It sits there as a celebration of concrete, serving a purpose which is a mystery to many. So what was in the minds of those people at English Heritage when they made the electricty sub station on Moore Street a listed building? Apparently, it has a dramatic, sculptural feel. It’s also described as a bold building which helped revitalise the city after being bombed. We don’t doubt the building has its place, but did it really need listing? The sub station is hardly likely to be demolished unless a better way of generating electricity is discovered. So why pick on this building when there are others more worthy. What about the Winter Garden or Glossop Road Baths? It’s time English Heritage preserved what we want, not what it sees fit.
Worthy and practical
Sheffield is rightly famous for innovation so it is fitting that the city is ready to offer a new centre dedicated to helping disabled people live fuller lives. Adults with a range of special needs will learn how to get on in the world of work while gaining essential life skills at the Riva project in Wisewood. Basic training designed to suit a variety of jobs will be offered, while giving people the chance to apply it to real life in the on-site cafe and charity shop. The intention is to help disabled people be more independent, a cause which a caring society should embrace. This worthy aim is backed with practical measures and should give Sheffield yet another pioneering project which benefits so many.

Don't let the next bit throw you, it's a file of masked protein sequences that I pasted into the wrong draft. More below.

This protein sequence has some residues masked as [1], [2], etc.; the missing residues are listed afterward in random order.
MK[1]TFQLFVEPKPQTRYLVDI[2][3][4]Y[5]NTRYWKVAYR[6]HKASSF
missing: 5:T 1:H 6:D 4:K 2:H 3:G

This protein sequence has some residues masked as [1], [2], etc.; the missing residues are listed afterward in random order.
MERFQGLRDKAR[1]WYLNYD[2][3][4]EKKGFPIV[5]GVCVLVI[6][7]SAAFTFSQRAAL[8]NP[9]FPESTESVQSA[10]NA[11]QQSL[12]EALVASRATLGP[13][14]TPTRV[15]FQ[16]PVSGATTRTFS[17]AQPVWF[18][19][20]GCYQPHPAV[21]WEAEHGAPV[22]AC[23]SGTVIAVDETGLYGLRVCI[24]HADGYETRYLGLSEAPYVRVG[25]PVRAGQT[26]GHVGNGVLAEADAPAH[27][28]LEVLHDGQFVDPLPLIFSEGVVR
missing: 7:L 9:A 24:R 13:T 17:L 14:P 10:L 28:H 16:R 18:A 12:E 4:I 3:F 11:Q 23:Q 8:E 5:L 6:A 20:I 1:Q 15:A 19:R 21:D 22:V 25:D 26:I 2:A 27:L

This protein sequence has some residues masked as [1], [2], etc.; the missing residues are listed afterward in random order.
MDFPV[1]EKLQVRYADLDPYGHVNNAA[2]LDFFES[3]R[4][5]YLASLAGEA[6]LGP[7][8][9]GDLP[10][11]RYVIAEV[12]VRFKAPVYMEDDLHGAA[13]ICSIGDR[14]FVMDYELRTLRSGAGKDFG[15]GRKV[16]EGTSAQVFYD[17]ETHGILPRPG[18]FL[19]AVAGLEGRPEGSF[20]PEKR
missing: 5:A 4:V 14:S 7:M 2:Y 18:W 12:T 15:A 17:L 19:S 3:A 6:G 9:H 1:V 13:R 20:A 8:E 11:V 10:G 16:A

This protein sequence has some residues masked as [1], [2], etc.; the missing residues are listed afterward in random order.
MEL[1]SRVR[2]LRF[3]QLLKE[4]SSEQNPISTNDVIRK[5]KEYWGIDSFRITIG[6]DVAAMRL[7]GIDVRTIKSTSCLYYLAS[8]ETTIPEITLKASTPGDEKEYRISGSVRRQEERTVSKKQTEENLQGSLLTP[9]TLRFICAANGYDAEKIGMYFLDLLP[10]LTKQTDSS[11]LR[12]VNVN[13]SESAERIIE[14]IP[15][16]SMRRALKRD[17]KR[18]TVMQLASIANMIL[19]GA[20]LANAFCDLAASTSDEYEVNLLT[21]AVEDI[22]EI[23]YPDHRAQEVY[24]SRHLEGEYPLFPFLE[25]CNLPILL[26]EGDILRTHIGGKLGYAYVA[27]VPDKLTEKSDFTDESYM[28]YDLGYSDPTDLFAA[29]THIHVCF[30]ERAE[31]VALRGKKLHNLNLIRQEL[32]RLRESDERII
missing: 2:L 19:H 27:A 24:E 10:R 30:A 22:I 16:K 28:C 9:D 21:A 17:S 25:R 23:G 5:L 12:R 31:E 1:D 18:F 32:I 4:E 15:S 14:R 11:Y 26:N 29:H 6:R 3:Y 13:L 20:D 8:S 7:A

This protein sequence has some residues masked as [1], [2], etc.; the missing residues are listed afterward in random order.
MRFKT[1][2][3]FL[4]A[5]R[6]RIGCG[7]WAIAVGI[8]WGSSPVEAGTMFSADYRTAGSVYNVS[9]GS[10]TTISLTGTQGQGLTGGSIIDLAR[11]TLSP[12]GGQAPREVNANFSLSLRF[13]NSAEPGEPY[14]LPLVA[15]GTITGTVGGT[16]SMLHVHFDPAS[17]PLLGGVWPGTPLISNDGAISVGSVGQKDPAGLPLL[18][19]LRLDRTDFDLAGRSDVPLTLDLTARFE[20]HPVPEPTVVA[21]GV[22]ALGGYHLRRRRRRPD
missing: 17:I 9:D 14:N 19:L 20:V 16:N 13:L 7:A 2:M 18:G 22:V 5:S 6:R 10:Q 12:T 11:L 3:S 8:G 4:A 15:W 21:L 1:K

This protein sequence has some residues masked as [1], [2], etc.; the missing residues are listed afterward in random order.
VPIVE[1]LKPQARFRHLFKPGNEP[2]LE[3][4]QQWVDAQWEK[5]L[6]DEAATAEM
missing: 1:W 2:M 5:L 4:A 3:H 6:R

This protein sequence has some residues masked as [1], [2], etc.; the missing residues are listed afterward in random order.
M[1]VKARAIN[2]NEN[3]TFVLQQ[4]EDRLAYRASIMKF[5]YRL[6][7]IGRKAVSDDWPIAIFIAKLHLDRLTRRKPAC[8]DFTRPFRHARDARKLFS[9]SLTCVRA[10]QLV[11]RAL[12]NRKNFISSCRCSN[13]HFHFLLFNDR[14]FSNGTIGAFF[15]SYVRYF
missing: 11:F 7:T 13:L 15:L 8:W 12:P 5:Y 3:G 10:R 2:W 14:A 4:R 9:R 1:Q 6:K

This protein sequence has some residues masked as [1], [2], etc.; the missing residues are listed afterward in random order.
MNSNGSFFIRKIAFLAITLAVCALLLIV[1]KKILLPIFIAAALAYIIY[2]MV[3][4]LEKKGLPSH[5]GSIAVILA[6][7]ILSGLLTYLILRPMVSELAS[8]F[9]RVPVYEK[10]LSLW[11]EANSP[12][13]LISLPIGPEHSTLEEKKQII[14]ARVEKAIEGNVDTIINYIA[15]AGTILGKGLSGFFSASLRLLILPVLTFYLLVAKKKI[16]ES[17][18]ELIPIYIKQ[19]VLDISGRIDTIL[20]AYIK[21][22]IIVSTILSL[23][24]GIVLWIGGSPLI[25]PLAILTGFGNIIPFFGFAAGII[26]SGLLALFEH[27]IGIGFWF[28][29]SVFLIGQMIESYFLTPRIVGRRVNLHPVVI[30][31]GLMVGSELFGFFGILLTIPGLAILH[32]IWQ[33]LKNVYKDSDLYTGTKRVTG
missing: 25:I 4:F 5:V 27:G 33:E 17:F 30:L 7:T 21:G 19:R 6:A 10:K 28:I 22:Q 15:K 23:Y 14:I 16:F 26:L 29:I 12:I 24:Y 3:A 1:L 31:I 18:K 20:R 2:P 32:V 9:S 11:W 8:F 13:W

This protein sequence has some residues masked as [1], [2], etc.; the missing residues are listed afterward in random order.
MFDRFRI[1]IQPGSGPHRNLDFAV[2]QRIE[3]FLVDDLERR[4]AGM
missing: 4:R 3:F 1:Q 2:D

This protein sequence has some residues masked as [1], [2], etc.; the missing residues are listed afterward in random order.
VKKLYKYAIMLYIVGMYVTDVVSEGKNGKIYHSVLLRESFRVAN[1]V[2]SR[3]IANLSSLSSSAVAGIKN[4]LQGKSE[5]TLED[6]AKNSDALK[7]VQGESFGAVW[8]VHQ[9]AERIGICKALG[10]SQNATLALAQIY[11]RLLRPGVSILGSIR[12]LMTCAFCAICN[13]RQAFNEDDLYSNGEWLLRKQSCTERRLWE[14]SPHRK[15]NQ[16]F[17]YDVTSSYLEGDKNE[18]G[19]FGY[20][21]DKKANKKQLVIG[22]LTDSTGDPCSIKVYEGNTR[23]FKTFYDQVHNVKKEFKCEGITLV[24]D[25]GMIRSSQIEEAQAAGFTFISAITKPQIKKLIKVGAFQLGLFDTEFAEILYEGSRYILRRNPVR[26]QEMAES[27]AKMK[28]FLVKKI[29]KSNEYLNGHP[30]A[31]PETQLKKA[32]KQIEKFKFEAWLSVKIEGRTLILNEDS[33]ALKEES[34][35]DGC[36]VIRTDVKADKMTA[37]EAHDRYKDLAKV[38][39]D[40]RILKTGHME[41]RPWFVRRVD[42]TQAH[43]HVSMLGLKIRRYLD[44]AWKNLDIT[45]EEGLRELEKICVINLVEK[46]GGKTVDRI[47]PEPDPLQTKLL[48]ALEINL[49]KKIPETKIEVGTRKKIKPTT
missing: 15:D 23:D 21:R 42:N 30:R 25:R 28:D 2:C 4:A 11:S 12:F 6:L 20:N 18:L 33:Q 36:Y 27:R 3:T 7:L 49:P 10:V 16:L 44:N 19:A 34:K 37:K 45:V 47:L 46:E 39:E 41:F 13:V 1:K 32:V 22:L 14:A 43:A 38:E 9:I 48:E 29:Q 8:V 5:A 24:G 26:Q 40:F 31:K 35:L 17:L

A feast of good food
The Sheffield Food Festival never fails to tickle the tastebuds and this year’s event is no different. As you admire the culinary delights, it’s clear there’s so much local talent which deserves this showcase. And as autumn draws in, the colour and vibrancy brought to the city by the festival is most welcome.